Today I read in the NYTimes about a company creating e-scores for individual consumers. Which is basically a measure of whether you are likely to spend money and what to pitch to you.
In other news, some supermarkets like Krogers are already starting adjust prices (coupons) based on what you buy. The theory is that coupons can be targeted to customers where the coupon will make the difference in buying vs not buying. Seems like it harms the consumer though. If one buys Tropicana Orange Juice every week, why provide a coupon to that customer. He's hooked. Whereas someone who goes to different stores or buys different products gets a discount to try something new. That's a strong incentive to not use the loyalty cards unless something is on sale that requires it. I've probably used my supermarket card twice int he past year - on the rare occasion a sale only applied if you used the card.
This whole thing feels creepy though. Should a movie star pay $100 for said orange juice because he can afford it? That's not how stores work. But it is the logical implication of this system.
Note that escores claims to only use this system for evaluating potential customers. Even if that is true now, I don't think it will be for long. And Krogers is already starting to do the charging different prices thing. The last paragraph of the NYTimes article really says it:
“I’m troubled by the idea that some people will essentially be seeing ads for subprime loans, vocational schools and payday loans,” Professor Pasquale says, “while others might be seeing ads for regular banks and colleges, and not know why.”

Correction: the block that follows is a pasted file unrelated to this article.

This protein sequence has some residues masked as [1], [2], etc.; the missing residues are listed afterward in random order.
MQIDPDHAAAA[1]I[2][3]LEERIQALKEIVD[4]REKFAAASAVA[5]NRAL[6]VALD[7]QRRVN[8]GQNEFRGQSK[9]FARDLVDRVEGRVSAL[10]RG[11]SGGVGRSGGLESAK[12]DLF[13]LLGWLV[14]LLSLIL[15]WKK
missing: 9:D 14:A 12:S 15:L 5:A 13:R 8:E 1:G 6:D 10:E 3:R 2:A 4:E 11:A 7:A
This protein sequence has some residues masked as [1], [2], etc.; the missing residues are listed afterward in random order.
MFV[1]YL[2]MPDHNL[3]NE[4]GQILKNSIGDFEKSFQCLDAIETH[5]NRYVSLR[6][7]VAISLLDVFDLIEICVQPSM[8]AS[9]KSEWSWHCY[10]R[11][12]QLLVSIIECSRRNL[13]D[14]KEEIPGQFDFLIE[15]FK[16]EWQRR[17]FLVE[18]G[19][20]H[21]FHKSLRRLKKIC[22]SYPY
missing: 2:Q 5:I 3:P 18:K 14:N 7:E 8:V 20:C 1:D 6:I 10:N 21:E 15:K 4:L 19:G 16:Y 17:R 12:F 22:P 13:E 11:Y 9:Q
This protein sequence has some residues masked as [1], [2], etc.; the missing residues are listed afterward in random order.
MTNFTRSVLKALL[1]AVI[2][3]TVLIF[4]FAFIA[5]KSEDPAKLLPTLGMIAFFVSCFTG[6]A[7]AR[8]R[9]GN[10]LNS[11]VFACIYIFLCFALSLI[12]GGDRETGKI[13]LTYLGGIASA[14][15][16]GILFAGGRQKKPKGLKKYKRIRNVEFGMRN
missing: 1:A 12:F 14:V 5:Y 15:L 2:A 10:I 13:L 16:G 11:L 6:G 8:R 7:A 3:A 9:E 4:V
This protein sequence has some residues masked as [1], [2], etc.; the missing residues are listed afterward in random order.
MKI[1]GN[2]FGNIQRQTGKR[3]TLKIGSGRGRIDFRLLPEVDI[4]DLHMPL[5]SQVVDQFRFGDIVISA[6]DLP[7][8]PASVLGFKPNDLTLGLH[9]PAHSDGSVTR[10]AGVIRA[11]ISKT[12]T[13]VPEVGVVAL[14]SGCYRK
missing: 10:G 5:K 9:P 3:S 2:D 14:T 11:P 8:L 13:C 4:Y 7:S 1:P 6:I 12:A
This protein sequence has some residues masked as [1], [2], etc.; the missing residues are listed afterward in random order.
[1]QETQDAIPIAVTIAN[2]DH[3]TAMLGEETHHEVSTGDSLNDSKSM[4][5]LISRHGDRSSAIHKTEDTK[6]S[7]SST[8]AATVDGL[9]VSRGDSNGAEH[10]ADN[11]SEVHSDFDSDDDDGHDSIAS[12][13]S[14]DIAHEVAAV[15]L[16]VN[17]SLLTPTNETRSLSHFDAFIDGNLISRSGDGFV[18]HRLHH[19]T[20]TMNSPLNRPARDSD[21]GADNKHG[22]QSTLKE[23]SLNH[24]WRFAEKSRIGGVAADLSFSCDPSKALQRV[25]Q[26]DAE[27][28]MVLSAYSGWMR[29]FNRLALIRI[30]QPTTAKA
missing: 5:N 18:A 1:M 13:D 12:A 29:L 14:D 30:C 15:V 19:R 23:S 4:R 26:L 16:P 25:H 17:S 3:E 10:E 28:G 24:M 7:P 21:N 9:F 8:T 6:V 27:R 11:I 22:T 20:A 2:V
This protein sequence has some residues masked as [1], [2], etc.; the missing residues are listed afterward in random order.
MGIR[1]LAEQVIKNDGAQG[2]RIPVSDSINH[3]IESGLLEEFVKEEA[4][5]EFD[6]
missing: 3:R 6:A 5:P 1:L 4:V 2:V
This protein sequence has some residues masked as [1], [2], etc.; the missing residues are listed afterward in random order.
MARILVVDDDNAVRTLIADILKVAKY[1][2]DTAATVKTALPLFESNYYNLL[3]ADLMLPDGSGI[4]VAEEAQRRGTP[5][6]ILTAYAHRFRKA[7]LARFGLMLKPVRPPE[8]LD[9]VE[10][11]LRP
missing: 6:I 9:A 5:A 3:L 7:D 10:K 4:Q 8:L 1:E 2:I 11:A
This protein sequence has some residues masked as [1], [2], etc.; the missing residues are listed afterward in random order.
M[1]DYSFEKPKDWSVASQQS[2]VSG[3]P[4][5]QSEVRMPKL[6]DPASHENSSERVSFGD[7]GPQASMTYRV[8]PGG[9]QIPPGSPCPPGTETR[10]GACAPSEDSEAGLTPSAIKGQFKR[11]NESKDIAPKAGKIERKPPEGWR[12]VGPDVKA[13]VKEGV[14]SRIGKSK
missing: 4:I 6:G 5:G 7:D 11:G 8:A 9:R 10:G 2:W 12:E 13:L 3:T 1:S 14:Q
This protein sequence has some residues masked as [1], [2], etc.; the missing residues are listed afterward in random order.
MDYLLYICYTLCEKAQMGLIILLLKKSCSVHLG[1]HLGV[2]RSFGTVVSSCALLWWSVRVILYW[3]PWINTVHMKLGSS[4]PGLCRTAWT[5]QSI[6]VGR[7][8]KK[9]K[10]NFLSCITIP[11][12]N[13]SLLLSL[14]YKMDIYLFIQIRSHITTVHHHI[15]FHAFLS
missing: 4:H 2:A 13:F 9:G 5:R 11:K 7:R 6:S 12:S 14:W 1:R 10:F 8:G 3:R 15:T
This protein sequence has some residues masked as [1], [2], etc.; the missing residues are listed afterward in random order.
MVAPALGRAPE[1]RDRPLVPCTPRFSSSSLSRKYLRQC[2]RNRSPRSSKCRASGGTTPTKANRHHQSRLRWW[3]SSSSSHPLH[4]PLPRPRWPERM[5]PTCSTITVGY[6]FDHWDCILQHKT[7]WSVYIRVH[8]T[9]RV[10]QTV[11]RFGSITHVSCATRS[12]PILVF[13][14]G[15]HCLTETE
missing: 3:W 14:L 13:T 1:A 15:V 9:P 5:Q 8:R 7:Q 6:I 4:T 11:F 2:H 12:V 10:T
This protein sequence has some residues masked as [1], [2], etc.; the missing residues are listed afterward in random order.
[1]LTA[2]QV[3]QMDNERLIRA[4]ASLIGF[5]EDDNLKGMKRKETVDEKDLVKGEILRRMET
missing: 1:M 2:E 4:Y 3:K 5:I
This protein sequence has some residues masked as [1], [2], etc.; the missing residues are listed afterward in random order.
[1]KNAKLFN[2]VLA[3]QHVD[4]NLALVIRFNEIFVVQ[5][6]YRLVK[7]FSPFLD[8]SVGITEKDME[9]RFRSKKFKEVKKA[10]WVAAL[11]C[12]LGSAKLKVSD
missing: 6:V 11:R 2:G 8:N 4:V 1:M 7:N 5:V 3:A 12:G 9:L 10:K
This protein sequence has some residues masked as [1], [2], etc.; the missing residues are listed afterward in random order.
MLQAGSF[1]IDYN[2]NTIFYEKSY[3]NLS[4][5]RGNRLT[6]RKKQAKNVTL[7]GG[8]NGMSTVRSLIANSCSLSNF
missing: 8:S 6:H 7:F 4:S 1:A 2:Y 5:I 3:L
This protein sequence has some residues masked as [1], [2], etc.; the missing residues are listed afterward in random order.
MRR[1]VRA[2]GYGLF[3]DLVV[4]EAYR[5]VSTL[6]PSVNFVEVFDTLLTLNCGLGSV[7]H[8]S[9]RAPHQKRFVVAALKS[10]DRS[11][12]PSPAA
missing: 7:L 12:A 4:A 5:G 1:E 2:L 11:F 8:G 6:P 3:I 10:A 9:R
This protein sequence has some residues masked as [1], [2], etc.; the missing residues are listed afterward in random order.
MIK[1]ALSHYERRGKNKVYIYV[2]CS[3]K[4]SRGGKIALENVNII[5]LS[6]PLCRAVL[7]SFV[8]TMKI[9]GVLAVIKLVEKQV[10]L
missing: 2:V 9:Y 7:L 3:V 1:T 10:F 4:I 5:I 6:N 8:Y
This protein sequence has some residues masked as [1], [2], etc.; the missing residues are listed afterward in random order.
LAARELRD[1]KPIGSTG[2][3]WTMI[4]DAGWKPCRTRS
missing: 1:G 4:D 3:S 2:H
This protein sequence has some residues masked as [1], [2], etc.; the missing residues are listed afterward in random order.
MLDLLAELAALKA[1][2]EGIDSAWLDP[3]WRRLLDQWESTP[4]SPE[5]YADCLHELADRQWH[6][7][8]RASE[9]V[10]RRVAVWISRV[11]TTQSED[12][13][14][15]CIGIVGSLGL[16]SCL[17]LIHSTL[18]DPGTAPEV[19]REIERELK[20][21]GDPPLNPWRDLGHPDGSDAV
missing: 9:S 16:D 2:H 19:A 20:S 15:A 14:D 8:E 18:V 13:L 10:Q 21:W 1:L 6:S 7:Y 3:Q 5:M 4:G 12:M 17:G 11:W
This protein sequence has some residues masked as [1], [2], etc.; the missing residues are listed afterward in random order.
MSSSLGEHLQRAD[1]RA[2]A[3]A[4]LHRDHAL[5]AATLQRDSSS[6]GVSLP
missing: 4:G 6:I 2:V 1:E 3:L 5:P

I'm positive I've already noticed "diminishing returns" checkout coupons for products I buy at the Giant nearby. If you use a checkout coupon, then they are very likely to give you another, less valuable one (a "$1 off two" coupon will lead to a "$1 off three" coupon.)
Jeanne Boyarsky wrote:This whole thing feels creepy though. Should a movie star pay $100 for said orange juice because he can afford it? That's not how stores work. But it is the logical implication of this system.
You do know that a Chevy Tahoe and a Cadillac Escalade are the same truck, right? You can get every feature that the Caddy includes on the lower priced Chevy. But if you go to a Cadillac store, you pay more money.
While a single store doesn't charge different prices to different people, in the real world, there are lots of stores that sell the same products for more money. Think Nordstrom vs Macy's.
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Pat Farrell wrote:While a single store doesn't charge different prices to different people, in the real world, there are lots of stores that sell the same products for more money. Think Nordstrom vs Macy's.
Yes and that is fine. People are choosing to go to the more expensive store for prestige or the like. If we both go the Macy's, I expect we both get charged the same thing. Or you get charged less for having the store card or a coupon.
And you know what the rules are to get the lower price. If you choose not to have a store card, you pay more. Tradeoff. What if there were secret cards that you could only get if you were X. That's what this e-score thing is like.